Learn as much as you can about data security, online privacy, and the various types of cyberthreats from books; articles on the Internet; the Web sites of security software firms such as NortonLifeLock, McAfee, Checkpoint, Fortinet, and Forcepoint; and videos on YouTube.com.
Take a look at your data privacy settings and social media pages to ensure that you are protected from cyberthreats. Download and install free security software to get a basic understanding of how such technology works. Use online reputation management tools such as Google Alerts and BrandYourself to assess your online profile.
Check out Cybersecurity Resources (https://niccs.us-cert.gov/workforce-development/cybersecurity-resources) to access education and career resources.
Talk to personal privacy advisors and ask them how they broke into the field, what they studied in college, and what they like most and least about their jobs.
Consider participating in cybersecurity competitions to hone your skills. High school and college students can compete in the National Cyber League (https://nationalcyberleague.org).
Personal privacy advisors provide advice to individual clients regarding proper data security and online privacy. During a typical consultation, the advisor meets in person or talks via telephone with the client about his or her data security and online privacy concerns. Through a series of questions and actual physical inspection of settings on computers, social media accounts, and other technology and content sites, they determine the client’s risk of experiencing a cybercrime (e.g., having their private information stolen, being attacked by ransomware). If the client has been a victim of a cybercrime, the advisor gathers information about the incident and takes steps to adjust privacy settings, update existing security software (or download and install new software), and educate the client about risk management techniques that will help them to reduce the chances of a future attack.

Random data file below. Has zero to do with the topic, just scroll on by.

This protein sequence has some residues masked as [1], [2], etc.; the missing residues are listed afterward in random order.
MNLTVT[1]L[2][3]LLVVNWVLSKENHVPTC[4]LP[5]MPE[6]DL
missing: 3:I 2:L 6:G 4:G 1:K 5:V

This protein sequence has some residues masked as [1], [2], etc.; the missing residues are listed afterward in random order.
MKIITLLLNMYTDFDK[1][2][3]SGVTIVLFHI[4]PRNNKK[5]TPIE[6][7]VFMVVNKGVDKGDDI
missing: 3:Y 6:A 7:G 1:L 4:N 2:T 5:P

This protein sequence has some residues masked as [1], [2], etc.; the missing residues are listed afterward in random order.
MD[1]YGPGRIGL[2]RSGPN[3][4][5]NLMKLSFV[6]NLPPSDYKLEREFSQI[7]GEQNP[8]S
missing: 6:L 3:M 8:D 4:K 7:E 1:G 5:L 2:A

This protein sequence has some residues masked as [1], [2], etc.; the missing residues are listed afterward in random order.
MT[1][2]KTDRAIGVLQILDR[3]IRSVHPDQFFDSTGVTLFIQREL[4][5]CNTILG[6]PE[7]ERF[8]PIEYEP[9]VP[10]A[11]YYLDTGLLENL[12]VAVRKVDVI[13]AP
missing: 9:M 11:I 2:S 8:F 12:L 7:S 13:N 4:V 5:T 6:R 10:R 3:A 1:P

Personal privacy advisors provide a wide range of advice to educate clients and help them improve their digital security and increase the effectiveness of their privacy settings. Examples include advising clients to limit their sharing of personal information on social media; creating strong passwords; browsing incognito or in private mode while using the Internet; using anonymous search engines that do not collect their personal data for advertisers and potential hackers; using a virtual private network (especially when accessing the Internet in public locations); thinking carefully before clicking on links contained in e-mails or at social media sites; being cautious when downloading apps from unfamiliar sources; securing their phones and mobile devices by creating complex passcodes to access these devices; always using quality antivirus software (and always installing security updates); encrypting the hard drive on their laptops and other devices in case their device is lost or stolen, using messaging apps with end-to-end encryption; and keeping their e-mail and telephone numbers private.
In addition to client-focused duties, personal privacy advisors who operate their own businesses must perform tasks such as invoicing clients, managing their finances, marketing their business, and supervising employees.